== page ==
State and local government pension benefits are paid not from general operating revenues, but from trust funds to which public retirees and their employers contributed while they were working. On a nationwide basis, pension contributions made by state and local governments account for roughly 3.9 percent of direct general spending. Current pension spending levels, however, vary widely and are sufficient for some entities and insufficient for others.

In the wake of the 2008-09 market decline, nearly every state and many cities have taken steps to improve the financial condition of their retirement plans and to reduce costs although some lawmakers have considered closing existing pension plans to new hires, most determined that this would increase — rather than reduce — costs, particularly in the near-term. Instead, states and cities have made changes to the pension plan by adjusting employee and employer contribution levels, restructuring benefits, or both. Generally, adjustments to pension plans have been proportionate to the plan’s funding condition and the degree of change needed.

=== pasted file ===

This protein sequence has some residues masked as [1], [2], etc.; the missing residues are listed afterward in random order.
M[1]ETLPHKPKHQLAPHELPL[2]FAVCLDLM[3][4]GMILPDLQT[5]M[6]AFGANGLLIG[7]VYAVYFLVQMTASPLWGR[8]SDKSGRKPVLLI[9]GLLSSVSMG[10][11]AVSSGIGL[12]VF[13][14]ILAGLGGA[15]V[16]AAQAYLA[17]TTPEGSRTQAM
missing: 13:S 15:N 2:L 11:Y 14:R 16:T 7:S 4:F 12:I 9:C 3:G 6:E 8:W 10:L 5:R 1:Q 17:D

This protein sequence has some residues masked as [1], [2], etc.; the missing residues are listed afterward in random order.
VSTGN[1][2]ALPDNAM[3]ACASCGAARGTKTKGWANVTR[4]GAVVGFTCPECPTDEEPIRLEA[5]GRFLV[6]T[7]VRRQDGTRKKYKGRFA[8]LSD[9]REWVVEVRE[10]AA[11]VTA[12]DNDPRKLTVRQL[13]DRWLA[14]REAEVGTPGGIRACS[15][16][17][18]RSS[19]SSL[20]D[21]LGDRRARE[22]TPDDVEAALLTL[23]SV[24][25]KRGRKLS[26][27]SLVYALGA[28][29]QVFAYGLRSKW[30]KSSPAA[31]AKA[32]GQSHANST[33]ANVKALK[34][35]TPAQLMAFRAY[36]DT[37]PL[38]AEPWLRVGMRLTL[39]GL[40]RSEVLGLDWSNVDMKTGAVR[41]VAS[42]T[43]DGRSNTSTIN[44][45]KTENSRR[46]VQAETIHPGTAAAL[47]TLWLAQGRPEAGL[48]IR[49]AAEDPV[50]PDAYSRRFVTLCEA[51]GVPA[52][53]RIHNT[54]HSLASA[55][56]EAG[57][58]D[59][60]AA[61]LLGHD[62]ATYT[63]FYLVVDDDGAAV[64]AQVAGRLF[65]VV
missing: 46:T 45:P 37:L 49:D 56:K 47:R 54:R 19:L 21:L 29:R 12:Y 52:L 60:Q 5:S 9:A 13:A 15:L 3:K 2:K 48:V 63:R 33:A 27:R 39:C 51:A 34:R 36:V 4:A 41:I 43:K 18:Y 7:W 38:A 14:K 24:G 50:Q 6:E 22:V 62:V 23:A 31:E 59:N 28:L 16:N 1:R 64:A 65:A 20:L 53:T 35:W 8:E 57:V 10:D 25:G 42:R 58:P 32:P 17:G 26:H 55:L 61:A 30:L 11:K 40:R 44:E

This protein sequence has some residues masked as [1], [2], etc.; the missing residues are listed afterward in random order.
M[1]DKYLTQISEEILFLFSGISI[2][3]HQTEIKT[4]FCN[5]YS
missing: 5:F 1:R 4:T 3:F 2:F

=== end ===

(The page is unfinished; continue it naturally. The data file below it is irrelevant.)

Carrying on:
Will Switching Government Workers to Account-type Plans Save Taxpayers Money?

Source: Monique Morrissey, Economic Policy Institute, Briefing Paper #390, March 5, 2015

Although benefit cuts, increased employee contributions, and a rebound in stock prices have improved pension fund finances, severe underfunding remains a challenge in places where the problem predated the recession and was the result of lawmakers neglecting to make required contributions over many years.1 This is helping to sustain the idea that we can no longer afford to provide teachers, police, firefighters, and other civil servants with secure defined-benefit pensions.